Women who insist on putting their fathers and fiances into substantial debt so they can have a wedding out of a bridal magazine are fools. Unless your family really has enough money to blow on that kind of extravagence, a spectacular wedding isn’t much of a status symbol.

  58. Women who insist on putting their fathers and fiances into substantial debt so they can have a wedding out of a bridal magazine are fools. Unless your family really has enough money to blow on that kind of extravagence, a spectacular wedding isn’t much of a status symbol.

    Nine times out of ten, it’s the bride’s mother who is the prime mover behind the Wedding to End All Weddings. In my observation, a couple of months of Wedding Planning Hell convinces many brides that elopement might be a good option.

  59. Agreed with ChrisO. Up here in NE Ohio, it’s the bride’s mom that controls the show, and the bride’s parents that get to foot the bill. Apparently it has become a way for the bride’s parents to either:

    A) make up for the guilt they feel for not buying her everything little trinket she ever wanted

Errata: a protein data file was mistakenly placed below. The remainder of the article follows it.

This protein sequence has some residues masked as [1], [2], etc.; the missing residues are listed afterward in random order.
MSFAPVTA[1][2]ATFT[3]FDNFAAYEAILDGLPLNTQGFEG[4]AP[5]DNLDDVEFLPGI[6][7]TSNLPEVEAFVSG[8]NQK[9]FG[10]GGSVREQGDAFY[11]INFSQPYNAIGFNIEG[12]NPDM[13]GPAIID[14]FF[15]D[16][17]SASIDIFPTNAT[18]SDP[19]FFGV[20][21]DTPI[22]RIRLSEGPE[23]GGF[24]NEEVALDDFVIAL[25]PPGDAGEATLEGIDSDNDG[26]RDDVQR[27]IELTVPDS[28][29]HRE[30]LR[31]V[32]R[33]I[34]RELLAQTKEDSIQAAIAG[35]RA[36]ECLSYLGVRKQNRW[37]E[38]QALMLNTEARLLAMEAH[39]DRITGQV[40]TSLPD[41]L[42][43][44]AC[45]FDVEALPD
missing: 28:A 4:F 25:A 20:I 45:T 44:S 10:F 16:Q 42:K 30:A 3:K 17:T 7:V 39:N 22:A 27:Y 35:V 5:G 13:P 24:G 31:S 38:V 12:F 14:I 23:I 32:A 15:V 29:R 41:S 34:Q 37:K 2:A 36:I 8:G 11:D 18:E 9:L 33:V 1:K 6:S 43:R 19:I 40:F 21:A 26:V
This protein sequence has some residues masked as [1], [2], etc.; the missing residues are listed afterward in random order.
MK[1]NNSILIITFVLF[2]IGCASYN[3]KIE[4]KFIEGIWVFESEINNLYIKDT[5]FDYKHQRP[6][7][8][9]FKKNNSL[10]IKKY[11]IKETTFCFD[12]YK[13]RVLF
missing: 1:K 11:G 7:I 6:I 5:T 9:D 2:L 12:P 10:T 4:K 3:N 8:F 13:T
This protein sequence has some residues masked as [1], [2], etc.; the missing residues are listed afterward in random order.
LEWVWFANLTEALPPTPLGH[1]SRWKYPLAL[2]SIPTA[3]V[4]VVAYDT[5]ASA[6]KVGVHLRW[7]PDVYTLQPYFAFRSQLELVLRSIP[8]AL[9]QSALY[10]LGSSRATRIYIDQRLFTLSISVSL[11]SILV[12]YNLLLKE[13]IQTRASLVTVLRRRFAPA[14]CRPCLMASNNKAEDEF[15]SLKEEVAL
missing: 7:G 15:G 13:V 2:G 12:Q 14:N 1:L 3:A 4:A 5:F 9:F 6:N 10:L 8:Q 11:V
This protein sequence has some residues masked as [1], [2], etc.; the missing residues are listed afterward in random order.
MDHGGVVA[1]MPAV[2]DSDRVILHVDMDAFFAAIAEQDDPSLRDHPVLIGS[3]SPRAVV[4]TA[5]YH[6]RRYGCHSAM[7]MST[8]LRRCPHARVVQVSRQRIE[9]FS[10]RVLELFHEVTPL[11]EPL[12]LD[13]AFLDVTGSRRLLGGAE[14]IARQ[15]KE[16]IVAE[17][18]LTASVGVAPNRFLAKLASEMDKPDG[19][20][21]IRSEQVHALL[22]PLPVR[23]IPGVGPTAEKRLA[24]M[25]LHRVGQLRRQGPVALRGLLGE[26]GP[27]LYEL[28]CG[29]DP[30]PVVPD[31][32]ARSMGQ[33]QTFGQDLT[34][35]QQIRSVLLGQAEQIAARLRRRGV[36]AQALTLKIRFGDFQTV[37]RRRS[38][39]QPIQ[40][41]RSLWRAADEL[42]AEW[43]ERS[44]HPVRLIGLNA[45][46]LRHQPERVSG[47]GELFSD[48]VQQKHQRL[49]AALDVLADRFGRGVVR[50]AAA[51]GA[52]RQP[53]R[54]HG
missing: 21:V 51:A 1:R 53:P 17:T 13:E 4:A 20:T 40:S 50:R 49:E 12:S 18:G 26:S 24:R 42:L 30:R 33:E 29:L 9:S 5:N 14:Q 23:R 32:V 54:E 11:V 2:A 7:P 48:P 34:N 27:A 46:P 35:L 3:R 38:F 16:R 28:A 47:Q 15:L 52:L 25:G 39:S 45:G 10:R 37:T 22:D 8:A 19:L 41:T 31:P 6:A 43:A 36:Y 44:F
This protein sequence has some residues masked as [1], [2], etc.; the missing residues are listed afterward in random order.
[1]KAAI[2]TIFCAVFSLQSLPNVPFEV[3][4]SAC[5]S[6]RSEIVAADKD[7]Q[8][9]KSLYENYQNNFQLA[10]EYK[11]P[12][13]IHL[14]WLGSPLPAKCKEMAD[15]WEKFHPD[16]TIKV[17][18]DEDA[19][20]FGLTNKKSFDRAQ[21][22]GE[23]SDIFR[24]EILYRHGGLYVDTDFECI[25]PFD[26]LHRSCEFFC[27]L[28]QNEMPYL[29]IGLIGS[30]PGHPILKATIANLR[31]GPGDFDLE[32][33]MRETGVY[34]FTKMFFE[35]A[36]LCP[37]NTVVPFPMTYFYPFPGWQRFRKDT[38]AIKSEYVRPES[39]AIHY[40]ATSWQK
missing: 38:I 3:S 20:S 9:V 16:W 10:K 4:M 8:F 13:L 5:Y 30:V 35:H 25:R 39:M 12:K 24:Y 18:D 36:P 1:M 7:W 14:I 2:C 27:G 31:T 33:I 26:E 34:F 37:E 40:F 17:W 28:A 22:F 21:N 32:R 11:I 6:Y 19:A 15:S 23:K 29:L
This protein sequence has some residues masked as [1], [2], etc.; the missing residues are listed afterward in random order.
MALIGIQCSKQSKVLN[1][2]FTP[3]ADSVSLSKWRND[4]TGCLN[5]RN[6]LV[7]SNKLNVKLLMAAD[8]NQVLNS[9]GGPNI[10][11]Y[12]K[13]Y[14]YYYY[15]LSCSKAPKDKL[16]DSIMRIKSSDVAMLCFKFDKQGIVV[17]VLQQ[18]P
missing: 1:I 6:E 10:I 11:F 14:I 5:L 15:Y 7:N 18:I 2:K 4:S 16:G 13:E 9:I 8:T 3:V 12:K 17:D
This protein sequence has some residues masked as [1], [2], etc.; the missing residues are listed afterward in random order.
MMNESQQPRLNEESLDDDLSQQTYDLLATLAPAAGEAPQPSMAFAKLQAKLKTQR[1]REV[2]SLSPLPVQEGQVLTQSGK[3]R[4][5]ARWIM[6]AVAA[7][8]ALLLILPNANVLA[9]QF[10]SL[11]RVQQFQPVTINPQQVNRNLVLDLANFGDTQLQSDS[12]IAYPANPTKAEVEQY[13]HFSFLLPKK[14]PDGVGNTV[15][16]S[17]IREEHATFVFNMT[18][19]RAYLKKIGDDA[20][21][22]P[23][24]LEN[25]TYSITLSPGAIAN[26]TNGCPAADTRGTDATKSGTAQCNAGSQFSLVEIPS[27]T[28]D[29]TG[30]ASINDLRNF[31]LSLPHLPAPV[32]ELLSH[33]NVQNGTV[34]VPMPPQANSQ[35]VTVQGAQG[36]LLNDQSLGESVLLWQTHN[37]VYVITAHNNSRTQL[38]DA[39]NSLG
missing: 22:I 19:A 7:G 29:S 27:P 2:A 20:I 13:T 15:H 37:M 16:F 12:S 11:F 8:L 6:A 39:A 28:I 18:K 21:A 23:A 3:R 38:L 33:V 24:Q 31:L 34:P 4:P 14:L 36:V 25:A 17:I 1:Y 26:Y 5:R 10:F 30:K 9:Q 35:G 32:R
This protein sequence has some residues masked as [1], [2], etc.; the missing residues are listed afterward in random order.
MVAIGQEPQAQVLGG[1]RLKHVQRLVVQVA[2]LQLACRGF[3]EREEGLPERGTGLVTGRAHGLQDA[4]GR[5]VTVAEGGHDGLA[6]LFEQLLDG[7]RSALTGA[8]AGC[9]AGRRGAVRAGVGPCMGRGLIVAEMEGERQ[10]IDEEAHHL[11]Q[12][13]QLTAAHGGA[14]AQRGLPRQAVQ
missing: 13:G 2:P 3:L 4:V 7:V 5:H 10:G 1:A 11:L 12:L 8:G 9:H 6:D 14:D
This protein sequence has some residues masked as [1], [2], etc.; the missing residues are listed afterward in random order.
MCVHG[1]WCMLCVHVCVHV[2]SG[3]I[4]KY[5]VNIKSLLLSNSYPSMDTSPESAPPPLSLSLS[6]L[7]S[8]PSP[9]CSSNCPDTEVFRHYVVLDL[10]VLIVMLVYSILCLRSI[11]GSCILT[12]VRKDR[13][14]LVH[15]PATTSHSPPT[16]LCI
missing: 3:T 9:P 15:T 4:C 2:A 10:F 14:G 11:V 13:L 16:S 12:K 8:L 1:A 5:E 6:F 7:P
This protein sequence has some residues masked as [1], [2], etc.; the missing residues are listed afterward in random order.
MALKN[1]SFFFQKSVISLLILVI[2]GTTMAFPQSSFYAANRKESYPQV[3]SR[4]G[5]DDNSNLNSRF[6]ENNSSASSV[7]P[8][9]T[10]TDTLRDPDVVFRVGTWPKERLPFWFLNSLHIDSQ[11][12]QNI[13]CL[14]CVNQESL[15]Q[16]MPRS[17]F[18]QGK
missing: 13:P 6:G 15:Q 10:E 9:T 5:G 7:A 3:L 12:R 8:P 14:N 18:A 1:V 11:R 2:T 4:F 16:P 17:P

or

    b) show off to their social circle how much they love their daughter.

  60. I just wish I could stop paying my blood taxes. Gotta love seeing my tax money when it went to prop up Mobutu in Congo or to bribe good ol’ Mengistu, The Butcher of Addis. How many gas stations do we use that have blood gas from places like Angola, Congo-Brazzaville, Sao Tome and others?

    I’ll avoid a Citgo if I can but I’m not going to spend hours every week fretting over the precise origins of everything I consume.

  61. My dislike of diamonds stems not from any trade problems or cartels, but because I think they’re dull, overrated, and not especially pretty. If I have to get engaged, I would accept a sapphire, emerald, amethyst, ruby, etc.

    And I refuse to have a wedding. If we want to get married, we’re eloping, and if my mom or my sister wig out about how I eloped and I’m not having a wedding, they can plan a party.

    Perhaps this is why I’m not married.

  62. you are all idiots. you obviously have not experienced the social and economic conditions of an african country. i bet you are all americans or europeans who know nothing better than what they see on television. seriously, more informed comments will be much more appreciated.